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The Exchange Rate Response Puzzle

Listed author(s):
  • Carlos Vegh

    (University of Maryland)

  • Amartya Lahiri

    (UBC)

  • Viktoria Hnatkovska

    (UBC)

Standard models in open economy macroeconomics predict that an expansionary (contractionary) monetary policy will lead to a currency depreciation (appreciation). Models that generate this prediction include the Dornbusch overshooting model, the flexible price model, the liquidity-effect models, as well as models based on the fiscal theory. The data however reveals an interesting twist to this prediction. We study a sample of 25 industrial and 49 developing countries and find that while the nominal exchange rate does indeed tend to appreciate in response to interest rate increases in developed countries, in develping countries the effect tends to be the opposite. In particular, in 84 percent of the developing countries in our sample, the nominal exchange rate depreciates in response to an increase in the interest rate. These findings represent a puzzle for standard models. To rationalize these empirical facts, we develop a model with two liquid assets (cash and demand-deposits) in which the central bank controls the interest rate on the liquid asset. The government finances its budget deficit with inflationary finance and firms must rely on bank credit to finance their working capital. The model generates opposing effects of interest rate changes on the exchange rate -- a money demand effect, a fiscal effect and an output effect. We show that a calibrated version of the model rationalizes the opposing responses in developed and developing countries.

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File URL: https://economicdynamics.org/meetpapers/2011/paper_425.pdf
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Paper provided by Society for Economic Dynamics in its series 2011 Meeting Papers with number 425.

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Date of creation: 2011
Handle: RePEc:red:sed011:425
Contact details of provider: Postal:
Society for Economic Dynamics Marina Azzimonti Department of Economics Stonybrook University 10 Nicolls Road Stonybrook NY 11790 USA

Web page: http://www.EconomicDynamics.org/
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  1. Stephanie Schmitt-Grohe & Martin Uribe, 2002. "Solving Dynamic General Equilibrium Models Using a Second-Order Approximation to the Policy Function," NBER Technical Working Papers 0282, National Bureau of Economic Research, Inc.
  2. Fernando Alvarez & Terry J. Fitzgerald, 1992. "Banking in computable general equilibrium economies: technical appendices I and II," Staff Report 155, Federal Reserve Bank of Minneapolis.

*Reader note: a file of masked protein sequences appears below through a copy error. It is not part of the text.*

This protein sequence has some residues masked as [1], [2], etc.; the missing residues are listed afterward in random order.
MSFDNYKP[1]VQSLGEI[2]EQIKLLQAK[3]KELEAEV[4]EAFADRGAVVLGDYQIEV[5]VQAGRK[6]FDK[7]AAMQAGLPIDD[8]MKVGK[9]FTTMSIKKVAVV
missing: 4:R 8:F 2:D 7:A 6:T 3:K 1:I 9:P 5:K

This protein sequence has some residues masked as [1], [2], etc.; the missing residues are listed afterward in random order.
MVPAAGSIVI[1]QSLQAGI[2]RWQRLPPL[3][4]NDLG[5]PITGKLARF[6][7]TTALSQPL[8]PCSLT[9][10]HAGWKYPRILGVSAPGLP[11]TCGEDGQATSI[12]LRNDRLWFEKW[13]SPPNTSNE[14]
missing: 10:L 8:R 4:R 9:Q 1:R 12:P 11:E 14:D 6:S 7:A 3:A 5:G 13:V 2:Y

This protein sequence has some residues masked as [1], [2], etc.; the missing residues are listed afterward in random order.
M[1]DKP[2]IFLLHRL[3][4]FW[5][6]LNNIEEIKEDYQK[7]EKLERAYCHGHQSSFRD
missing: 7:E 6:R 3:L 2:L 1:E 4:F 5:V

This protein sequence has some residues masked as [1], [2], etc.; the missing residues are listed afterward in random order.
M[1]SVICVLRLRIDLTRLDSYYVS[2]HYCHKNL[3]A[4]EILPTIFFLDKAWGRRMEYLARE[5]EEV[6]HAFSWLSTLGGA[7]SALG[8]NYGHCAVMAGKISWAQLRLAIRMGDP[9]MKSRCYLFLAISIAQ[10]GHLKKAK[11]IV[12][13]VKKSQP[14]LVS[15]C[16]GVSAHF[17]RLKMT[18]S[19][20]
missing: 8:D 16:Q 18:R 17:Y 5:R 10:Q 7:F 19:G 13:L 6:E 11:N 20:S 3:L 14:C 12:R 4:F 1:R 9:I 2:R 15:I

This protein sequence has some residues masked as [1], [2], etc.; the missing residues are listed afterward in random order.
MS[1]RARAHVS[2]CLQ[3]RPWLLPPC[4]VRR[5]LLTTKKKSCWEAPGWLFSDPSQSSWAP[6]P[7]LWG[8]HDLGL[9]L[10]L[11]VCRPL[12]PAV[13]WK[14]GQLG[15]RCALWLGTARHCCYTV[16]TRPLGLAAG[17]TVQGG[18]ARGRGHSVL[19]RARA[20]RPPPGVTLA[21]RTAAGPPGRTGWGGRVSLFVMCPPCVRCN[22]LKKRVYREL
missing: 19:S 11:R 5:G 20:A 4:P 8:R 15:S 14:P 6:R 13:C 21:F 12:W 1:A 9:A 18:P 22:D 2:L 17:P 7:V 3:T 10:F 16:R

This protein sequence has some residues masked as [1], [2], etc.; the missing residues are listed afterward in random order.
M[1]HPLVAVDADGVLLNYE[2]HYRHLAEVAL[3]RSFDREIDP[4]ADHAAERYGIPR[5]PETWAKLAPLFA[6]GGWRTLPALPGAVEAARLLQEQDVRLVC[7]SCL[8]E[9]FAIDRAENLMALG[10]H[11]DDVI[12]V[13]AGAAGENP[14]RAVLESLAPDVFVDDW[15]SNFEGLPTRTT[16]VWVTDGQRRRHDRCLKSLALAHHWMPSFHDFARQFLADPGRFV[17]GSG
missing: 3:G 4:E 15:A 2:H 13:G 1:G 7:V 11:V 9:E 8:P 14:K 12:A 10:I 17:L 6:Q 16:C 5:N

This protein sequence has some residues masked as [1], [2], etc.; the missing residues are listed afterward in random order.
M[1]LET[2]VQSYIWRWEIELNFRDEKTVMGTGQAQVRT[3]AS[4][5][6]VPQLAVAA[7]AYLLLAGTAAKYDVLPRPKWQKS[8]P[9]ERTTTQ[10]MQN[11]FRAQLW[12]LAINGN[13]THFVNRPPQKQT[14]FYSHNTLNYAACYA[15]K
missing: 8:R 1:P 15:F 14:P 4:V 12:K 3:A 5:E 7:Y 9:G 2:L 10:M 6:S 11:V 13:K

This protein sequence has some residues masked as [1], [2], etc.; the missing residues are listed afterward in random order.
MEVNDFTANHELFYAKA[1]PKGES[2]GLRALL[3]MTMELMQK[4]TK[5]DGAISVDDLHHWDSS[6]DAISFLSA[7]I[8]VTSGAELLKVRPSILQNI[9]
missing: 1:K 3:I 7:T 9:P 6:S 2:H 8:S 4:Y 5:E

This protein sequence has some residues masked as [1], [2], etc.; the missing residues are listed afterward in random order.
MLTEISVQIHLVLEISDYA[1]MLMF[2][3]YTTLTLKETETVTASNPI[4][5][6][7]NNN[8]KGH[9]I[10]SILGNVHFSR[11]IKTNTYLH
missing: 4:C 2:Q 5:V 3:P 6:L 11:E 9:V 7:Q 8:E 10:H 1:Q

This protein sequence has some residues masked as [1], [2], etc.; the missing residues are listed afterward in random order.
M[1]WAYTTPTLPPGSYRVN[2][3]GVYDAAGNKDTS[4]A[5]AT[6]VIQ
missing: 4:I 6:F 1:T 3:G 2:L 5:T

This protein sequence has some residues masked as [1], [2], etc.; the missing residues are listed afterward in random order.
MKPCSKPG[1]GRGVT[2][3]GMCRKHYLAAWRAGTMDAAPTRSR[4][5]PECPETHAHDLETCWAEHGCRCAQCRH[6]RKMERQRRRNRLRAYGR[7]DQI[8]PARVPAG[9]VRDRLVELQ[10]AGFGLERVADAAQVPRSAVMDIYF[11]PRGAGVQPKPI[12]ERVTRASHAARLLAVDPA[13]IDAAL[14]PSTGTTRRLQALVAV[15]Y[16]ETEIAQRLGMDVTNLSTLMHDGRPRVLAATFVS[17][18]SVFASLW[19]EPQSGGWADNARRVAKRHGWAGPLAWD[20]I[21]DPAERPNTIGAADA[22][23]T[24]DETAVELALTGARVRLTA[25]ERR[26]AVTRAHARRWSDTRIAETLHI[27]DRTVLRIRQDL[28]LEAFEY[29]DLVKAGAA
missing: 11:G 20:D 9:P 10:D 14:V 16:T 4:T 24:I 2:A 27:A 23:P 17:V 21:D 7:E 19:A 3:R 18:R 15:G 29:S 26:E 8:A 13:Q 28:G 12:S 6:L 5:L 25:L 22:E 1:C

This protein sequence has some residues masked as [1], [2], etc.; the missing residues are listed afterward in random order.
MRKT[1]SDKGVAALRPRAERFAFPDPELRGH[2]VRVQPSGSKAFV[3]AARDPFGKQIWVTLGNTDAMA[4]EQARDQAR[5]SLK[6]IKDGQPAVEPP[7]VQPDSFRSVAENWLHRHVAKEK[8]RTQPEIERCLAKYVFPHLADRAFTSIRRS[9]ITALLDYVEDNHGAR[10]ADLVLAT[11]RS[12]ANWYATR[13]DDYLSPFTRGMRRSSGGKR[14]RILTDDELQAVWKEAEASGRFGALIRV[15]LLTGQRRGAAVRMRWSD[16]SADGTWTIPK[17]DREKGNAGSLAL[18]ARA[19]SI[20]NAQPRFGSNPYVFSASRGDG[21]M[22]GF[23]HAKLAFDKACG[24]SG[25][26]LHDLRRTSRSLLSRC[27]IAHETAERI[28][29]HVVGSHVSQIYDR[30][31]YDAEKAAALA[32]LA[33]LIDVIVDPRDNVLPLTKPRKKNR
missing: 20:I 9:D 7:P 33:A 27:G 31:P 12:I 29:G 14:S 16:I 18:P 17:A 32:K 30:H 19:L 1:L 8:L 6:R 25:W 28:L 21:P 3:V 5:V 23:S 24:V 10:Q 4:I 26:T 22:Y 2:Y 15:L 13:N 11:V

3. Neumeyer, Pablo A. & Perri, Fabrizio, 2005. "Business cycles in emerging economies: the role of interest rates," Journal of Monetary Economics, Elsevier, vol. 52(2), pages 345-380, March.
  4. Martin Uribe & Vivian Z. Yue, 2003. "Country Spreads and Emerging Countries: Who Drives Whom?," NBER Working Papers 10018, National Bureau of Economic Research, Inc.
  5. Maurice Obstfeld & Kenneth Rogoff & Ben Bernanke & Kenneth Rogoff, "undated". "The Six Major Puzzles in International Macroeconomics: Is there a Common Cause?," Working Paper 32326, Harvard University OpenScholar.
  6. Edwards, Sebastian & Vegh, Carlos A., 1997. "Banks and macroeconomic disturbances under predetermined exchange rates," Journal of Monetary Economics, Elsevier, vol. 40(2), pages 239-278, October.
  7. Meese, Richard, 1990. "Currency Fluctuations in the Post-Bretton Woods Era," Journal of Economic Perspectives, American Economic Association, vol. 4(1), pages 117-134, Winter.
  8. Kenneth L. Judd, 1998. "Numerical Methods in Economics," MIT Press Books, The MIT Press, edition 1, volume 1, number 0262100711.
  9. Kraay, Aart, 2003. "Do high interest rates defend currencies during speculative attacks?," Journal of International Economics, Elsevier, vol. 59(2), pages 297-321, March.
  10. Pablo Druck & Pietro Garibaldi, 2000. "Inflation Risk and Portfolio Allocation in the Banking System," CEMA Working Papers: Serie Documentos de Trabajo. 181, Universidad del CEMA.
  11. Mendoza, Enrique G, 1991. "Real Business Cycles in a Small Open Economy," American Economic Review, American Economic Association, vol. 81(4), pages 797-818, September.
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